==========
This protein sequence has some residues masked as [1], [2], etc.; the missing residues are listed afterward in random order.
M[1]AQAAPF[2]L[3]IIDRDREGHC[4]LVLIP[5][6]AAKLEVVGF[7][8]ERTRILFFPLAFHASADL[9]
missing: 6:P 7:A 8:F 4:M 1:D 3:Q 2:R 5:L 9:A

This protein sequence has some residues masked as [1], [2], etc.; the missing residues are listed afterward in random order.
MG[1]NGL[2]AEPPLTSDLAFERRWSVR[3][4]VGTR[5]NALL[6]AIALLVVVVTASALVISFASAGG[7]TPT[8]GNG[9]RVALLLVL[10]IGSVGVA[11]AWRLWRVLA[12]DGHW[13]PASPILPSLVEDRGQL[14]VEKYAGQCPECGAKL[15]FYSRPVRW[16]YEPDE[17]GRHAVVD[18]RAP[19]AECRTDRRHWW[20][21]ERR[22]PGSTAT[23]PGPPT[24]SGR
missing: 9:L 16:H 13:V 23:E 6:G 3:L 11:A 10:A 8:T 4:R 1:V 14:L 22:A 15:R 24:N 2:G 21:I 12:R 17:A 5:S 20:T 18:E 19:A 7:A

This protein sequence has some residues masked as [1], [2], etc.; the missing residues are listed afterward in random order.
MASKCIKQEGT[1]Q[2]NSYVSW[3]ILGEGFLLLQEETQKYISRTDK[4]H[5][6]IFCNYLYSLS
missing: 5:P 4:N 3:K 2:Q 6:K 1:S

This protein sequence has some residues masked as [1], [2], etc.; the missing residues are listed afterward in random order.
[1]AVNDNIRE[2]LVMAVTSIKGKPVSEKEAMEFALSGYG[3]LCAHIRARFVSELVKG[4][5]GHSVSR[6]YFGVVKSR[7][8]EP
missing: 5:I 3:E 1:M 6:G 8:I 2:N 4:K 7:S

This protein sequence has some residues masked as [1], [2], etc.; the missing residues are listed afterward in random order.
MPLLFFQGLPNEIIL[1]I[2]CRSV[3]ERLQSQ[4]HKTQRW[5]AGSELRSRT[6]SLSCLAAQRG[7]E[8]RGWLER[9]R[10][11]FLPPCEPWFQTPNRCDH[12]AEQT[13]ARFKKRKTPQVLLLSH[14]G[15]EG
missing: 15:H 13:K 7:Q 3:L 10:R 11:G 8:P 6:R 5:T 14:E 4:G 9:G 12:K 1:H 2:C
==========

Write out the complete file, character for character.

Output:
This protein sequence has some residues masked as [1], [2], etc.; the missing residues are listed afterward in random order.
M[1]AQAAPF[2]L[3]IIDRDREGHC[4]LVLIP[5][6]AAKLEVVGF[7][8]ERTRILFFPLAFHASADL[9]
missing: 6:P 7:A 8:F 4:M 1:D 3:Q 2:R 5:L 9:A

This protein sequence has some residues masked as [1], [2], etc.; the missing residues are listed afterward in random order.
MG[1]NGL[2]AEPPLTSDLAFERRWSVR[3][4]VGTR[5]NALL[6]AIALLVVVVTASALVISFASAGG[7]TPT[8]GNG[9]RVALLLVL[10]IGSVGVA[11]AWRLWRVLA[12]DGHW[13]PASPILPSLVEDRGQL[14]VEKYAGQCPECGAKL[15]FYSRPVRW[16]YEPDE[17]GRHAVVD[18]RAP[19]AECRTDRRHWW[20][21]ERR[22]PGSTAT[23]PGPPT[24]SGR
missing: 9:L 16:H 13:V 23:E 6:G 3:L 11:A 10:A 8:T 4:R 1:V 14:L 22:A 15:R 24:N 2:G 21:I 12:R 17:A 5:S 20:T 18:E 19:A 7:A

This protein sequence has some residues masked as [1], [2], etc.; the missing residues are listed afterward in random order.
MASKCIKQEGT[1]Q[2]NSYVSW[3]ILGEGFLLLQEETQKYISRTDK[4]H[5][6]IFCNYLYSLS
missing: 5:P 4:N 3:K 2:Q 6:K 1:S

This protein sequence has some residues masked as [1], [2], etc.; the missing residues are listed afterward in random order.
[1]AVNDNIRE[2]LVMAVTSIKGKPVSEKEAMEFALSGYG[3]LCAHIRARFVSELVKG[4][5]GHSVSR[6]YFGVVKSR[7][8]EP
missing: 5:I 3:E 1:M 6:G 8:I 2:N 4:K 7:S

This protein sequence has some residues masked as [1], [2], etc.; the missing residues are listed afterward in random order.
MPLLFFQGLPNEIIL[1]I[2]CRSV[3]ERLQSQ[4]HKTQRW[5]AGSELRSRT[6]SLSCLAAQRG[7]E[8]RGWLER[9]R[10][11]FLPPCEPWFQTPNRCDH[12]AEQT[13]ARFKKRKTPQVLLLSH[14]G[15]EG
missing: 15:H 13:K 7:Q 3:L 10:R 11:G 8:P 6:R 5:T 14:E 4:G 9:G 12:K 1:H 2:C